Asael Salinas (class of 2021, he/him/his)
is a Public Policy and International Comparative Studies double major, with a minor in Mandarin. At Duke, Asael was president of Alpha Phi Omega, a national service fraternity, was an executive board member of Duke Splash, and a member of LangDorm. Asael was also a part of the Duke Equestrian team and a research assistant for the Parenting Across Cultures (PAC) study. Outside of Duke, he was also a fellow with The Blue Lab South Carolina and an intern with CityBright LLC. He plans on attending graduate school after working in the public sector for a few years. Asael is passionate about education and child welfare, equity, and social justice, and hopes to work with related non-profits after graduating.
2020 Summer Project(s): Asael worked on three research projects during the summer of 2020: Parenting Across Cultures; Evaluation of the Durham Children’s Initiative; and Latinx communities and the Right. In addition, he worked as a fellow with The Blue Lab South Carolina where he learned how to organize and work on political campaigns. In the fall of 2020, Asael also helped organize several other PEP fellows to pool their resources to redress some of the worst language barriers to voting in North Carolina. In particular, Asael collaborated with members of the Election in a Pandemic research project to build a team of 80 bilingual Duke undergraduates who helped “cure” spoiled absentee by mail ballots cast by independent Hispanic citizens in Durham, Wake, and Orange Counties. Asael also created Spanish-language instructions for how to trace and follow your absentee by mail ballot.2020.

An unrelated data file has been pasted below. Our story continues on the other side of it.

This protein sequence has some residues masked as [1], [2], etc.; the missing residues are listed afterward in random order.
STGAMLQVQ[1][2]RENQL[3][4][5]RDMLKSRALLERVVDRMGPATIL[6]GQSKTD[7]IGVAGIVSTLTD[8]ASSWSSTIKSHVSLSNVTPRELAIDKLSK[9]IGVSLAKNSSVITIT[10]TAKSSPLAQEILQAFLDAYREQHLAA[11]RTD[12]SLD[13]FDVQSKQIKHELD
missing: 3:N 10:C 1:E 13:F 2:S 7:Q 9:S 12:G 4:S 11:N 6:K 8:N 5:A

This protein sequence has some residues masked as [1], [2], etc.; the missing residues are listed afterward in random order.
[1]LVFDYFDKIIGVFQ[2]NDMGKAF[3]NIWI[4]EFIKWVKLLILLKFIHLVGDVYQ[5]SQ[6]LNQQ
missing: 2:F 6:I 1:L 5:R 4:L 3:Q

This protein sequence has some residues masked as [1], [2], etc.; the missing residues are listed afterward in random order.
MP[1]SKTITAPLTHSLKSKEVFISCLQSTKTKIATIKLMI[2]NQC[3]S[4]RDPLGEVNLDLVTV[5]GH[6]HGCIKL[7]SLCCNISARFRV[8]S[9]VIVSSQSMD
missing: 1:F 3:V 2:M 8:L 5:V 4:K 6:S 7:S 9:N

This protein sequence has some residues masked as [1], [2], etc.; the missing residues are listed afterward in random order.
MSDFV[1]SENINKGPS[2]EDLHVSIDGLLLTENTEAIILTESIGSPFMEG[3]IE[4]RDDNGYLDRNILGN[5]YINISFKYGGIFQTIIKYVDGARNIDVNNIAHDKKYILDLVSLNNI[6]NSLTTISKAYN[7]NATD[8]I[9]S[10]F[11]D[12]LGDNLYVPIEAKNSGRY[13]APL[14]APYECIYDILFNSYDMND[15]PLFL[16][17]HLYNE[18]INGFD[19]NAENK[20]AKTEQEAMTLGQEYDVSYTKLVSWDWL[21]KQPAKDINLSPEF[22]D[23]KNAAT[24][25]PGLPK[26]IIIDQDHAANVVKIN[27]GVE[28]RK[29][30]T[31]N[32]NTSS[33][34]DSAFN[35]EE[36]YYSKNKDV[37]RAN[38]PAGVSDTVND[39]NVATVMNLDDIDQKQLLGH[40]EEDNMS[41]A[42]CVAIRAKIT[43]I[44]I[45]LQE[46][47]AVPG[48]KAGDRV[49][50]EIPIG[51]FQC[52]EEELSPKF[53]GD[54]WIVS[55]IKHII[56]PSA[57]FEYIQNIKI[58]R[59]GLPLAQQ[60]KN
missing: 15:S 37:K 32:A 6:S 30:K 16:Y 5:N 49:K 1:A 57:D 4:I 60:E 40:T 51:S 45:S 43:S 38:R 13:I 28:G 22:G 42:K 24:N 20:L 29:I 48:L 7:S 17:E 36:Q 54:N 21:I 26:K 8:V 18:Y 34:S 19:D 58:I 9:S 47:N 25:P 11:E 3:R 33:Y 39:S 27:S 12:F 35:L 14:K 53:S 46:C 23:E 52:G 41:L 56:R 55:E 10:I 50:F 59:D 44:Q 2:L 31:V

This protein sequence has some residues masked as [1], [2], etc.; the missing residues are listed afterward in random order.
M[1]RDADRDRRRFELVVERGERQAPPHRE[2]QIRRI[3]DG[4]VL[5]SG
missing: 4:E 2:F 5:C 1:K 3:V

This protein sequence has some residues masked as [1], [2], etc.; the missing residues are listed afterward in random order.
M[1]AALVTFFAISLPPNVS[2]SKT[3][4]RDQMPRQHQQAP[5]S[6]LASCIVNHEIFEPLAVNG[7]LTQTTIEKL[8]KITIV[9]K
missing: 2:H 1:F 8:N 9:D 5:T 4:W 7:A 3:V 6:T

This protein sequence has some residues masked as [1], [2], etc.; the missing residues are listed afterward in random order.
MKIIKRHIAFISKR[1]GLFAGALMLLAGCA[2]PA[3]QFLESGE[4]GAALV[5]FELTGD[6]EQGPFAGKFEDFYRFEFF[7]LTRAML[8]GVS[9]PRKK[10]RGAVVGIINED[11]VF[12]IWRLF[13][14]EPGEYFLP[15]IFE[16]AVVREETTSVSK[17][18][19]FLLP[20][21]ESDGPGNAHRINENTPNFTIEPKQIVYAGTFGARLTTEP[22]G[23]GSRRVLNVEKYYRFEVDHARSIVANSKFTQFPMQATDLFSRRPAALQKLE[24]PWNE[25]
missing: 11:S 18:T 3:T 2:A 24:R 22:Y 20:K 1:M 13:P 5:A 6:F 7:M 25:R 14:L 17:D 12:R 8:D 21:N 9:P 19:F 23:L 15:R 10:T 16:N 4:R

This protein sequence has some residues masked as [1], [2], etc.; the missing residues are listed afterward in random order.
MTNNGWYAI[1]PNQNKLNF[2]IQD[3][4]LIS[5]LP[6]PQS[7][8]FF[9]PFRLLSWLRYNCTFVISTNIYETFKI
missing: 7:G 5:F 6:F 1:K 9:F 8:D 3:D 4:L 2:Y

James (Jimmy) Toscano (class of 2021, he/him/his)
is a Public Policy major from Orlando, Florida. On campus, he was a research and teaching assistant in the Duke Center for International Development, a senator for Duke Student Government, and a member of a Board of Trustees Strategic Task Force on the future of the relationship between Duke and Durham. He is passionate about diplomacy and political engagement, has studied abroad in Chile, Serbia, and Scotland.